‘How to’ Posts

 

Which collar fits me and my style best?

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Choosing a collar style that befits you is an important aspect of your dress shirt selection. There are four basic types with multiple variations of each: straight, spread, tab and buttondown. While selecting your collar style is largely a matter of personal taste, there are a few things you should consider.
 
Straight collars are generally considered a conservative choice and at Paul Fredrick we offer a traditional (stitched at ¼” from edge of collar), European (edge-stitched) for a more European aesthetic, and the eyelet (available this fall). The eyelet collar is a classic style gaining in popularity today, facilitating the polished finish of a collar pin. Any of our straight collar styles tend to… Continue>>

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How to Dress Thinner

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We all have features that flatter us less than we would like.  Some of us struggle with our weight.  Here are some tips from our buyers on “dressing slimmer.”

  • Although this sounds obvious, make sure you wear clothes that fit well.  Both clothes that are too tight and those that are too loose make you look heavier than you really are.  If you can’t find that perfect fit, buy larger and have a tailor alter the items to fit you perfectly (by the way, a good tailor is worth his/her weight in gold).
  • Dark colors are typically more slimming than bright ones.  A great fitting dark suit is the perfect item for the

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10 Tips for Todays Business Casual Wardrobe

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“Business Casual” sounds like such a simple concept, but the reality is that both employers and employees struggle mightily with dressing in a business casual environment.  Here are ten tips from the Paul Fredrick buying team on putting together a wardrobe for the business casual workplace:

1)      Always keep in mind that “business casual” and “golf” are two separate concepts.  Leave the golf wear in the clubhouse.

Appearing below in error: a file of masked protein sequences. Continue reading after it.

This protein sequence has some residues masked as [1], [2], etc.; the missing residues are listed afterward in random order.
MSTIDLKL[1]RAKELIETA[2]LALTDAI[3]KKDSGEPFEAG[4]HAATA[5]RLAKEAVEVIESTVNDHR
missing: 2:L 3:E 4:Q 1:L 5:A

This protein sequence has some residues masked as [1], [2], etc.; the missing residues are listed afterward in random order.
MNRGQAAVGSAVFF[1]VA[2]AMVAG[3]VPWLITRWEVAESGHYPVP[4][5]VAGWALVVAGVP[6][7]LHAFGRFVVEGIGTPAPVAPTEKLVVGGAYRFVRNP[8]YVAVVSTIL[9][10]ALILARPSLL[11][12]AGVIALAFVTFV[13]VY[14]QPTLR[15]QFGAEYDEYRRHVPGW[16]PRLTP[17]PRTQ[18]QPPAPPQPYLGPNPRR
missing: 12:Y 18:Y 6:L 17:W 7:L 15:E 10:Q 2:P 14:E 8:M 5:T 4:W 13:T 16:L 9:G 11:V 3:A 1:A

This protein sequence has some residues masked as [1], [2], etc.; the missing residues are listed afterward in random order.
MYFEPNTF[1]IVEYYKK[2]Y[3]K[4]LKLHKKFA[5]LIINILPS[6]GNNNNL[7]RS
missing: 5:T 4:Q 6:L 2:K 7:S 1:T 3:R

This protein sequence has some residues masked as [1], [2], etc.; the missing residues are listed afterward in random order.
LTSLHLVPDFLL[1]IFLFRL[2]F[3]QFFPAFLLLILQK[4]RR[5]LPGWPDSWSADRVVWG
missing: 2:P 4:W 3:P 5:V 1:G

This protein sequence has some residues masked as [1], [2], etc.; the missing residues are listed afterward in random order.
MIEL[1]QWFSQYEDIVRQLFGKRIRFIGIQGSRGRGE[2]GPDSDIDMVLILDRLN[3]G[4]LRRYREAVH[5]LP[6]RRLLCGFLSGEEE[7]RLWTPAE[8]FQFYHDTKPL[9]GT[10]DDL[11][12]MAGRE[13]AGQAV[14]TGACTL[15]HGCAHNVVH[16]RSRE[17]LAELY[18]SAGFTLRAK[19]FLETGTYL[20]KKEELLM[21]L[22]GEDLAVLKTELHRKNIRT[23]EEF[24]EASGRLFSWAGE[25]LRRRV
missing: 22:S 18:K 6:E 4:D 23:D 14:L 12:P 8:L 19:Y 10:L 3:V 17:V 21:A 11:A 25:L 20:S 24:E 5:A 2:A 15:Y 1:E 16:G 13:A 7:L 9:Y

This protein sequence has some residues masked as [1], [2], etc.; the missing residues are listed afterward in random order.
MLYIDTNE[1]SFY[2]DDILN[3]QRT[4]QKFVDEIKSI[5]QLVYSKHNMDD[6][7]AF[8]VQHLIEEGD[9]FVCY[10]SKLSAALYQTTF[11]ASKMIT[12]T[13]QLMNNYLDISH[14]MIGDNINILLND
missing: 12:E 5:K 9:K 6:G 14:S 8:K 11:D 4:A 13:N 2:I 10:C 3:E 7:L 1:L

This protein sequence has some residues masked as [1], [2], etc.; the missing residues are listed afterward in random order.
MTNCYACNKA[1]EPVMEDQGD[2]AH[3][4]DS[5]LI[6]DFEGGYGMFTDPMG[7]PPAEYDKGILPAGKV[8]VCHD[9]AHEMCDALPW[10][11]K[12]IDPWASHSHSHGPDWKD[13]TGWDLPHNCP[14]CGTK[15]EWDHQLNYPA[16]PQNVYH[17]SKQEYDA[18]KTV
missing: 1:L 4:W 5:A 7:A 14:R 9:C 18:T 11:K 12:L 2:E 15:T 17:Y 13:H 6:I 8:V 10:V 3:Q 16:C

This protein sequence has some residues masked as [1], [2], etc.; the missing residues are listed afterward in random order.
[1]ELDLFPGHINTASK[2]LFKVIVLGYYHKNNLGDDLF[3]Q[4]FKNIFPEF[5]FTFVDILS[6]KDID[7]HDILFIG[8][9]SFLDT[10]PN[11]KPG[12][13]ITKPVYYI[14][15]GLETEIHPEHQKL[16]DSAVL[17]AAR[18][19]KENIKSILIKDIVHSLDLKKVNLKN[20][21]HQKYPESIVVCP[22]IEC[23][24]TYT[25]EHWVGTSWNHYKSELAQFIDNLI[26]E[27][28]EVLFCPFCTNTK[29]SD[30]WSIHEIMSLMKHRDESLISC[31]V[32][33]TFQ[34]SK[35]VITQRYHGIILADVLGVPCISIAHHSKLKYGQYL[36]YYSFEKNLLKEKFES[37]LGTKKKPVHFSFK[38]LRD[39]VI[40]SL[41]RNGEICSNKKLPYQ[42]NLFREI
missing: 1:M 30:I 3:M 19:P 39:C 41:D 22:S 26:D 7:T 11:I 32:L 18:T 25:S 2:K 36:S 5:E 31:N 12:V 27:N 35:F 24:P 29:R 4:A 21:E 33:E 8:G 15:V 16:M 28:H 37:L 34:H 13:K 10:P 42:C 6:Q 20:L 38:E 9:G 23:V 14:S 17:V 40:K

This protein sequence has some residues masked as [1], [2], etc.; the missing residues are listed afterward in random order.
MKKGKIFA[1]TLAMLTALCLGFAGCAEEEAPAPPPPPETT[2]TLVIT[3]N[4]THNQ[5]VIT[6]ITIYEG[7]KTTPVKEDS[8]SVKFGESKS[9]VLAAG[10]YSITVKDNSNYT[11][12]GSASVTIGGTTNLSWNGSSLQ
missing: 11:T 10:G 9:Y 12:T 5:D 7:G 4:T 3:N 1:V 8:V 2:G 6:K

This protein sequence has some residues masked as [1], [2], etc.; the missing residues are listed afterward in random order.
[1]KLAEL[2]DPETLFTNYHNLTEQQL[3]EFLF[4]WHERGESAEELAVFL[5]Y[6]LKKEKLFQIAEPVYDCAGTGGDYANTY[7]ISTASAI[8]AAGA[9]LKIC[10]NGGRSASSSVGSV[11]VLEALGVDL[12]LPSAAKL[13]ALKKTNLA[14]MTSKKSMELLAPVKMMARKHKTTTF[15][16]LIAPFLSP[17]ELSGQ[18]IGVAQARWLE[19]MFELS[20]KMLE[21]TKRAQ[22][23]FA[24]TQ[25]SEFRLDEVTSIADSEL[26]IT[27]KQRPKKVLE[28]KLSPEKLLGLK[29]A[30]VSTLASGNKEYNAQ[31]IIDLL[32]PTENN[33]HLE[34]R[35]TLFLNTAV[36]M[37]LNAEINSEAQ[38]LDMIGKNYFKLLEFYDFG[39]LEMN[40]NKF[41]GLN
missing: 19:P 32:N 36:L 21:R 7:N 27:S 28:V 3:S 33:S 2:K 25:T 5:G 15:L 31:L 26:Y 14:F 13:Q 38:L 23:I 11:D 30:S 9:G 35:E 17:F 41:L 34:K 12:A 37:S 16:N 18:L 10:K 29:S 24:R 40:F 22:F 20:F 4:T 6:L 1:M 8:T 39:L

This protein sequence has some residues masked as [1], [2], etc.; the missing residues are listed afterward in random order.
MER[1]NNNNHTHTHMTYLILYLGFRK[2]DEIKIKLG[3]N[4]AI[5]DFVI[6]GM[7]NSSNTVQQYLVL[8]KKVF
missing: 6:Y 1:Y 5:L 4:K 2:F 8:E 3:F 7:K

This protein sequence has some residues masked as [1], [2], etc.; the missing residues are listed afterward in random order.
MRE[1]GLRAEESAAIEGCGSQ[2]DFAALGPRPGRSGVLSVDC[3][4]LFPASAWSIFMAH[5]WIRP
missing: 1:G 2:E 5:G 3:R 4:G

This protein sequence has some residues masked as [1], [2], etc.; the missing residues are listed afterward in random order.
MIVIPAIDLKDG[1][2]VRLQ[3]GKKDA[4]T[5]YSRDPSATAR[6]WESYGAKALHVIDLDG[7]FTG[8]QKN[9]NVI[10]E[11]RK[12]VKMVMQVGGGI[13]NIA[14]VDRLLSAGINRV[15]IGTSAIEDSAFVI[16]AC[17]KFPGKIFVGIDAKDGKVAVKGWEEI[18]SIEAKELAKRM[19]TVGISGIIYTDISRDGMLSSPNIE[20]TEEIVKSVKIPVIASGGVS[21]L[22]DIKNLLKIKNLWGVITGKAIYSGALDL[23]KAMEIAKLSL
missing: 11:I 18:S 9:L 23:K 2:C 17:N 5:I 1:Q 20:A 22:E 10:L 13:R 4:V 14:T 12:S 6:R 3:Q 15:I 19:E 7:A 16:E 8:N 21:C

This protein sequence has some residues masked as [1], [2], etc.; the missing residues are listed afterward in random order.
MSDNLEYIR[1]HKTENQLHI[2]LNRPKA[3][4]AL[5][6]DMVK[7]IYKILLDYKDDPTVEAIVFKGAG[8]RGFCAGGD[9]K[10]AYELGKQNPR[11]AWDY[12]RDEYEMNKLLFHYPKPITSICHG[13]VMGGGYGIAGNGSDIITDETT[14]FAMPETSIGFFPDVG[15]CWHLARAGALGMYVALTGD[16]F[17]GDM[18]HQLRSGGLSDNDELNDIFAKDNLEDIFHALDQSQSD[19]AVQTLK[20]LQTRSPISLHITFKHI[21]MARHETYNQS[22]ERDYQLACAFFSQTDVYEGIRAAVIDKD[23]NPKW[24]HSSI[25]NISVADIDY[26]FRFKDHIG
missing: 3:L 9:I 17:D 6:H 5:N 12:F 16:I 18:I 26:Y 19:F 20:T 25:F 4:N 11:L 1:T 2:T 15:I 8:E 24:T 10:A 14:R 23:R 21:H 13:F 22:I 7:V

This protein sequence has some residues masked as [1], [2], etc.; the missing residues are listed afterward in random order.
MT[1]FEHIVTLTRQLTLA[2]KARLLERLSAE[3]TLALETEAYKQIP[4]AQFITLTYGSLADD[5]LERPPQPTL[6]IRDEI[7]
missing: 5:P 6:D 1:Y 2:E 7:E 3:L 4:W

2)      You cannot go wrong with wool trousers at the office. From tropical weight wool in the summer, to flannel in the winter, to gabardines in between, wool is the perfect fabric for trousers in the workplace.

3)      When it gets really warm, try linen or silk trousers. … Continue>>

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Packing for a Business Trip

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Every business trip poses a series of challenges. This article will focus on one dilemma that is a part of every business trip – packing. In order to determine what to pack, check the weather forecast for your destination and determine what amenities your hotel(s) will provide.

Before you do any actual packing, we strongly suggest a list. Take into consideration the length of your trip, the business attire needed, the amount of free time available for non-business activities and personal preferences for recreational items and sleep wear. Once a list is made, select an area where you can lay out what will be packed, and check them off your list.

Keep in mind the following with… Continue>>

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Selecting your Dress Shirt Fabric

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100% cotton is the generally accepted dress shirt fabric of choice. Period.

If you are not an ironer, and don’t wish to incur the expense of professional laundering, “non-iron” dress shirts are available in a diverse range of styles. These shirts are treated with a patented formula which allows them to remain virtually wrinkle free while wearing. Care is simple. They can be washed and dried at home without the need for an iron.

There are a wide range of quality cotton choices out there today. The lower the number in front, the less luxurious the cotton. Thus, the less expensive. Two-ply indicates two fibers of cotton twisted together. It makes for a more… Continue>>

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How to Tie a Tie: Four-in-Hand Knot

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The Four-in-Hand is considered the most versatile tie knot.  Acceptable when used with any type collar, but best suited for a straight, tab or buttondown.

Use the simple instructions below to tie a Four-in-Hand knot.

(when looking in a mirror)

four-in-hand knot step1

Step One:

Start with the wide end of the tie on your right, extended about 12 inches below narrow end.

four-in-hand knot step2

Step Two:

Cross the wide end over the narrow, then again under the narrow.

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